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Silvical characteristics of Atlantic white-cedar (Chamaecyparis thyoides)Author(s): S. Little
Source: Station Paper NE-118. Upper Darby, PA: U.S. Department of Agriculture, Forest Service, Northeastern Forest Experiment Station. 16 p.
Publication Series: Science Perspectives (SP)
Station: Northeastern Research Station
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DescriptionAtlantic white-cedar ((Chamaecyparis thyoides (L.) B.S.P.) has been a highly prized species since Colonial times because of the durability and high quality of its wood. The wood has been used for many purposes: boat boards, shingles and lath, framing, house and boat finish, pails and tanks, cabin logs, posts, and poles. Good white-cedar has always commanded good prices. The highest valuations in the Northeast apparently date to about a century ago, when good stands are reported to have sold for $400 to $1,000 per acre. Prices around 1830 in New Jersey ranged from $100 t o $300 - about the same as today's appraisals of $150 to $300 per acre.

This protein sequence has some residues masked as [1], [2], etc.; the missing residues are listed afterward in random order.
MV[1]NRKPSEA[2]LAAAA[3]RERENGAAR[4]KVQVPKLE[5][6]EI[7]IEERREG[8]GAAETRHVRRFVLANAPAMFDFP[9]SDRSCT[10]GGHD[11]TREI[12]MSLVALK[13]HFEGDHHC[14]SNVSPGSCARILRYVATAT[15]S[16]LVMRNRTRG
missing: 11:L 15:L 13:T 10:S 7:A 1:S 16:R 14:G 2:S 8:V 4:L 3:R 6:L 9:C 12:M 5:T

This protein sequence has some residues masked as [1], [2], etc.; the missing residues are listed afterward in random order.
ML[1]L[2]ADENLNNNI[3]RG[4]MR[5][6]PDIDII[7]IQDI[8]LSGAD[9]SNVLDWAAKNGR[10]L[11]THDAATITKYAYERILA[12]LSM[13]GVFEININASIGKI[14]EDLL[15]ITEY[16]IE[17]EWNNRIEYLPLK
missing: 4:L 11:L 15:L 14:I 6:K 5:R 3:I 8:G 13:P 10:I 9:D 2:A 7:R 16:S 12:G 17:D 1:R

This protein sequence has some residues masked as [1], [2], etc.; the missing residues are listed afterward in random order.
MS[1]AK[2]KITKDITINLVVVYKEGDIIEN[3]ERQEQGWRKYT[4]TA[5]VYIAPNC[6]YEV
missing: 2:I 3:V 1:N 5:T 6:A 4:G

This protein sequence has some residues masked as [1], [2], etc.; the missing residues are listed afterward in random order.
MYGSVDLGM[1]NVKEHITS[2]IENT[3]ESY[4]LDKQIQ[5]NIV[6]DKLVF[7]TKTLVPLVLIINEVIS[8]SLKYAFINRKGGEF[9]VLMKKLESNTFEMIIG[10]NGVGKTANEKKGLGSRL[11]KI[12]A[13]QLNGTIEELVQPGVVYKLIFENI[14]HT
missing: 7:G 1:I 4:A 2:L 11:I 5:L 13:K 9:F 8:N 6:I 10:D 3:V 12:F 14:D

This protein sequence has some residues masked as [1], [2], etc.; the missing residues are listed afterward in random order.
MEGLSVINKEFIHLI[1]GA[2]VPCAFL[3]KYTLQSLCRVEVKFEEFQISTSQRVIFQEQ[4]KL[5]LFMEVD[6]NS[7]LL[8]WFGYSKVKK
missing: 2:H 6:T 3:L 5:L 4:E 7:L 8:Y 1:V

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CitationLittle, S. 1959. Silvical characteristics of Atlantic white-cedar (Chamaecyparis thyoides). Station Paper NE-118. Upper Darby, PA: U.S. Department of Agriculture, Forest Service, Northeastern Forest Experiment Station. 16 p.
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